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You can create a ticket from anywhere in RT; the top of every page has a small form with a button labeled New Ticket in and a drop-down menu listing the queues you can access. Select the queue in which you want to create a new ticket, and click the New Ticket in button. It will take you to the new ticket form shown in Figure 3-3.
Figure 3-3. Create a new ticket (basic)
The two most important fields in this basic form are the subject of the ticket and an entry box for a description; these are the first items that people see when they look at your ticket. The subject is displayed on the main page with no context, so you should make sure that it is clear and concise. The description field is the primary explanation for what the ticket is about, so you should take care to include all the relevant information. Also keep in mind how the description will be used. For example, tickets created in an Emergency queue outside of business hours might send a message to the on-call operator's SMS device. A ticket that does not get to the point within the SMS character limit will be pretty frustrating for everyone involved.
Fill in all the appropriate details, click the Create button, and you'll have a new ticket. Congratulations!
There is a quick ticket creation box at the bottom of the home page that instantly creates a new ticket with an empty description.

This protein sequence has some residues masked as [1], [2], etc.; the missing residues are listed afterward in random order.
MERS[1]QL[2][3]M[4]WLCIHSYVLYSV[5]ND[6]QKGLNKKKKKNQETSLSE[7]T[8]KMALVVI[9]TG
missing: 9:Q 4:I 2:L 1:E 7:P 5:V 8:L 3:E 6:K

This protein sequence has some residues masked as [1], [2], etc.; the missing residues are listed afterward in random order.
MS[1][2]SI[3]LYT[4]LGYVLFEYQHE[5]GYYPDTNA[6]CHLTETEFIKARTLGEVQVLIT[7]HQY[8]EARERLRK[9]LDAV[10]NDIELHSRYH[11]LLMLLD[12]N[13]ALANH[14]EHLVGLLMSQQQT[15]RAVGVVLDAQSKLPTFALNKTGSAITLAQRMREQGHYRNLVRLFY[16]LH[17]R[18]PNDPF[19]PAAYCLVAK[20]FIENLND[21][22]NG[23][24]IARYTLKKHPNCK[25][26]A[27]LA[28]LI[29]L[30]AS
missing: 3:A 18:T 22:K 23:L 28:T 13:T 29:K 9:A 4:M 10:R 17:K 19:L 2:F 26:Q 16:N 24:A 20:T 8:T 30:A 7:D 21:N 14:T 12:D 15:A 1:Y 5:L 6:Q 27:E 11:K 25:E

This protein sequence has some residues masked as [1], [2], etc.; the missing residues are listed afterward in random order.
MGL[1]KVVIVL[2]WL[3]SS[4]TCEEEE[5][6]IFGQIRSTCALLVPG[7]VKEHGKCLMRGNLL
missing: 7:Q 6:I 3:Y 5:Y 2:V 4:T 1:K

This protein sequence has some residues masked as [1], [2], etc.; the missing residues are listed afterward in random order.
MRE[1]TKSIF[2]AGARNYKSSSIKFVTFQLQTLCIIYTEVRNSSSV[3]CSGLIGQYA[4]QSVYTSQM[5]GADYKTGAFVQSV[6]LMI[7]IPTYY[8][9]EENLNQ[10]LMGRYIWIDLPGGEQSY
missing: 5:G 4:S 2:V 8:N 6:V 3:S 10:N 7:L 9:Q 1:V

Tickets are identified by number. On a fresh install, the first ticket you create is numbered 1. Every new ticket after that gets a number one higher than the previous ticket. If your RT instance is configured to send mail when a ticket is created (as it is by default), then you should get an email message shortly with a summary of the ticket you created. This message tells you the number that was assigned to the new ticket and provides a URL to the ticket display form. Keep this URL, as you'll need it shortly.
When a new ticket is created, RT may run some user-defined actions called scrips. These scrips can do almost anything, but the most common type of scrip sends mail to the queue's watchers informing them of the new ticket. Other scrips might send a notification to an alphanumeric pager, post a message to an IRC channel, or even print the ticket's info to a local line printer. You can read more about scrips in Chapter 5.
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